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Cruz-Quintanilla v. Whitaker

United States Court of Appeals, Fourth Circuit

February 1, 2019

OSCAR ADILIO CRUZ-QUINTANILLA, Petitioner,
v.
MATTHEW G. WHITAKER, Acting Attorney General, Respondent.

          Argued: October 31, 2018

          On Petition for Review of an Order of the Board of Immigration Appeals.

         ARGUED:

          Abraham Fernando Carpio, CARPIO LAW FIRM, LLC, Hyattsville, Maryland, for Petitioner. Sara J. Bayram, UNITED STATES DEPARTMENT OF JUSTICE, Washington, D.C., for Respondent.

         ON BRIEF:

          Chad A. Readler, Acting Assistant Attorney General, Melissa Neiman-Kelting, Assistant Director, Jessica A. Dawgert, Senior Litigation Counsel, Office of Immigration Litigation, Civil Division, UNITED STATES DEPARTMENT OF JUSTICE, Washington, D.C., for Respondent.

          Before MOTZ, KEENAN, and HARRIS, Circuit Judges.

          Pamela Harris, Circuit Judge.

         Oscar Adilio Cruz-Quintanilla, a native of El Salvador and legal permanent resident of the United States, faces removal as a result of two criminal convictions. As a former gang member, Cruz-Quintanilla fears he will be tortured if forced to return to El Salvador, and thus seeks relief under the Convention Against Torture. To qualify, he must establish not only that it is more likely than not that he will be tortured if removed, but also that the government will acquiesce in that torture. 8 C.F.R. § 1208.16(c)(2). An immigration judge denied Cruz-Quintanilla relief after holding that he had failed to demonstrate the requisite government acquiescence. The Board of Immigration Appeals, reviewing that determination as a factual finding subject to clear error review, affirmed.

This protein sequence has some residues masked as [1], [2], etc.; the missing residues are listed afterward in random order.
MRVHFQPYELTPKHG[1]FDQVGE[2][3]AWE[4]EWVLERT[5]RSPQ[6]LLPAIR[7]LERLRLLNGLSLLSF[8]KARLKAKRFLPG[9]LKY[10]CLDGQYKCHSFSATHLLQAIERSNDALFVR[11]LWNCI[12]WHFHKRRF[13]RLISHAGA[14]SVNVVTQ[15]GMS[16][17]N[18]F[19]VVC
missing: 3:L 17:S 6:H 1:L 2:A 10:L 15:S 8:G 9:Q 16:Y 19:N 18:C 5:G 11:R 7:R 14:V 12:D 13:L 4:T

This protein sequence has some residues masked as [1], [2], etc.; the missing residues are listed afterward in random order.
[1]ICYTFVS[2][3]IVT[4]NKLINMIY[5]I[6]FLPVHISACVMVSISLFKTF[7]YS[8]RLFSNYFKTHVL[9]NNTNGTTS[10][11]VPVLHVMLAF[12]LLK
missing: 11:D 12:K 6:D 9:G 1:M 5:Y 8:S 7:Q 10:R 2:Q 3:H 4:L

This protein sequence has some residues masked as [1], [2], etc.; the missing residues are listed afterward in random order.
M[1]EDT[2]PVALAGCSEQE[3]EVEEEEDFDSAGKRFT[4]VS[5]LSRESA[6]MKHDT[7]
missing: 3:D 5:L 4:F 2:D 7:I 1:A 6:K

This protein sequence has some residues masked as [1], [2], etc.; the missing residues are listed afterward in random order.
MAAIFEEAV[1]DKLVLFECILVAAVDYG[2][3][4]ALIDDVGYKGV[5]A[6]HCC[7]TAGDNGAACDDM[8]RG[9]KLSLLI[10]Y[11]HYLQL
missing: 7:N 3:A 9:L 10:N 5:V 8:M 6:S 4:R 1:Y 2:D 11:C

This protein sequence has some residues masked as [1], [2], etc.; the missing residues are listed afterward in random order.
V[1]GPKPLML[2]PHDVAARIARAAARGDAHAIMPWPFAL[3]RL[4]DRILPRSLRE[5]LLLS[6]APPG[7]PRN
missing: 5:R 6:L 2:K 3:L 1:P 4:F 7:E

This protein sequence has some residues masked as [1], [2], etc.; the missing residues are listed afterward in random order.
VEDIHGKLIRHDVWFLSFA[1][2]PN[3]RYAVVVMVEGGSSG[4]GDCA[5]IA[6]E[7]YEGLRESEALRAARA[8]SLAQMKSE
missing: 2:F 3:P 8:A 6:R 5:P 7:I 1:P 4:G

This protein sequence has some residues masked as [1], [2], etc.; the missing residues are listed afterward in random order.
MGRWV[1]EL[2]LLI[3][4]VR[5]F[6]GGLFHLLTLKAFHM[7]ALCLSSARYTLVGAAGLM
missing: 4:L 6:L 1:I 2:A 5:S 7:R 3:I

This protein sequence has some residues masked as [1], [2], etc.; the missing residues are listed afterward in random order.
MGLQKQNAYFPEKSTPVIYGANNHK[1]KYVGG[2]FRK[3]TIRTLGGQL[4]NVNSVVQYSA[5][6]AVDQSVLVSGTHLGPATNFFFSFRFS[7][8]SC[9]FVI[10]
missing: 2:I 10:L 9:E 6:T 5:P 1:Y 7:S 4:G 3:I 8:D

We conclude that the Board applied the wrong standard of review. Whether Cruz-Quintanilla established that the government would acquiesce in his torture under 8 C.F.R. § 1208.16(c)(2) is a mixed question of law and fact, and the immigration judge's determination that the evidence did not meet the relevant standard is a legal judgment subject to de novo review by the Board. Accordingly, we grant Cruz-Quintanilla's petition for review and remand so that the Board may review the immigration judge's determination under the proper standard.

         I.

         A.

         At the age of twelve, Oscar Adilio Cruz-Quintanilla lawfully entered the United States to live with his mother and stepfather in Montgomery County, Maryland. Two or three years later, members of the MS-13 gang recruited Cruz-Quintanilla to join their ranks. He agreed, and as part of his initiation into MS-13, received four tattoos indicating his gang affiliation. Several of the tattoos - including an "X3" (representing the number 13) on his forearm and an "NSL" (designating the clique to which he belonged) on his hand - are readily visible. Although MS-13 forbids members from leaving the group, Cruz-Quintanilla left the gang in 2005 after a rival gang member shot him in the foot.

         Cruz-Quintanilla continued to live in the Montgomery County area, and in 2013 a grand jury in Maryland state court indicted him in connection with a home robbery. A jury later convicted Cruz-Quintanilla on three counts: reckless endangerment; conspiracy to commit robbery with a dangerous weapon; and wearing, carrying, and transporting a handgun. Cruz-Quintanilla spent three years in prison as a result of these convictions. Following his release, ...


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